Open Europe Blog

Events may have conspired to prevent David Cameron from delivering his Europe speech in Amsterdam as originally planned but it has still managed to create political waves in the Netherlands.

It is rare for statements from foreign politicians to be the focus of parliamentary debates but last night the Dutch Parliament held a debate specifically on Cameron’s speech. Halbe Zijlstra, the parliamentary faction leader of PM Mark Rutte’s VVD party argued that “Cameron’s speech is a more extensive version of the European chapter of the Dutch coalition agreement.”

The relevant section of the Dutch coalition agreement reads:

“The Netherlands asks the European Commission to inventarise, on the basis of subsidiarity, which policy areas can be transferred to national authorities and will put forward such proposals itself.”

Indeed Rutte has himself quipped that what will take Cameron two years (i.e. the FCO’s Balance of Competencies Review), will take the Dutch Cabinet 6-7 months. Last week, in a joint letter together with Finance Minister Jeroen Dijsselbloem, Rutte also reiterated the VVD/PvdA coalition’s desire for member states to have the right to opt out of individual EU policies, such as the Schengen zone and the eurozone, or from the EU altogether.

Yesterday, in an effort to apply pressure on the coalition in this area, Sybrand van Haersma Buma, the leader of the centrist Christian Democratic Party (currently in opposition but historically a party of government), claimed that “Europe is indulging too much in all kinds of over-detailed rules”, and put forward his party’s own detailed list of areas in which Brussels should not be involved:

– Nitrates Directive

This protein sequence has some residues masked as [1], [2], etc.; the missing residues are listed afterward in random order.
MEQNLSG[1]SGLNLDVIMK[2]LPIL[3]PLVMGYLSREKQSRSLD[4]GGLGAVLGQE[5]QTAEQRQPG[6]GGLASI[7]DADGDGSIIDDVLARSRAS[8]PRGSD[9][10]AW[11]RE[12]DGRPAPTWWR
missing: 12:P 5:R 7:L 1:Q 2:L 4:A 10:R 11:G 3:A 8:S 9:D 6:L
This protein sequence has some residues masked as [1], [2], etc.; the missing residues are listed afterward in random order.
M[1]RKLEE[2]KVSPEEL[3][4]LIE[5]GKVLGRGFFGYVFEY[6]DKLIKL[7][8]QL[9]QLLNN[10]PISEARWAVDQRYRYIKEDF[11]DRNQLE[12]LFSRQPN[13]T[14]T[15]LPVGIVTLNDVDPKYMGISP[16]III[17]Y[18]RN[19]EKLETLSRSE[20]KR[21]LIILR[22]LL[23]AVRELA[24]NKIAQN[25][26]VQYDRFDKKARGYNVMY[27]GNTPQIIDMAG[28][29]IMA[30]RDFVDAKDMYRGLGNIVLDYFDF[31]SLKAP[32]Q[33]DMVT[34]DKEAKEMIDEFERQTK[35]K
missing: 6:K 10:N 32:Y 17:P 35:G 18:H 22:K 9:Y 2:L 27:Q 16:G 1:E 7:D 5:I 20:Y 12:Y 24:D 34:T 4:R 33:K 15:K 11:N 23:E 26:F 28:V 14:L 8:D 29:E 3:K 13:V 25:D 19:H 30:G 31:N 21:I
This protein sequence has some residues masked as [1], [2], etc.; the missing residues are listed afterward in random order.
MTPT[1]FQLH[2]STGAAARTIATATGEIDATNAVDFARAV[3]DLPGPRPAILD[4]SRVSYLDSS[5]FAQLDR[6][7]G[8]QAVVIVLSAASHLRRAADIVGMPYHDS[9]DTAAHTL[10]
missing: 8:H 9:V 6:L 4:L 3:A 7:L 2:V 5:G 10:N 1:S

– Air Quality Directive
– European Soil Framework Directive
– Home Energy Labels
– Freedom of the press
– Occupational Pensions Funds Directive
– Income limit for social housing rent
– Family reunification for immigrants (point system)
– Internet cookies regulations
– Public procurement of small building projects
– Maternity leave
– Ministry of Transport tests
– Female quotas on EU company boards

This is going much further than Cameron, who did not present a ‘shopping list’, only mentioning general policy areas such as social and employment law and environmental legislation. Interestingly though, many of the above fall into those two categories. Specifically addressing Cameron’s position, Buma said:

“He’s right…let’s go back to what Europe was originally all about…What I want is for several countries to decide together that [certain] matters can better be regulated domestically. A Europe à la carte isn’t a good idea…We must get rid of the idea that if you want less Europe, it means you’re against Europe from the start.”

This is set to increase the pressure on the VVD-PvdA coalition which will try to agree in the coming months on their own list of policy areas which should be dealt with nationally, and which the government can use as the basis for any negotiations in Brussels. PvdA MP Michiel Servaes reacted by saying that Buma was only “following the line set out earlier by the cabinet”, but that Buma’s list was “a big leap” which ought to be carefully considered and discussed with other countries.

Meanwhile, on his Elsevier blog, Dutch Professor Afshin Ellian, a well-known political commentator, described Cameron’s stance as “a third, more pragmatic way between europhobia and europhilia”, while in a letter to NRC Handelsblad, nine prominent Dutch professors and academics argued that in order to bridge the gap between EU centralisation and EU citizens, the Netherlands should also have a referendum on its future in the EU, an option supported by 52% of Dutch citizens according to a recent opinion poll.

As we suggested in our analysis ahead of last September’s Dutch elections, in the medium to long term the Netherlands “could well be on the path to becoming a more assertive – and far more complicated – EU partner.”

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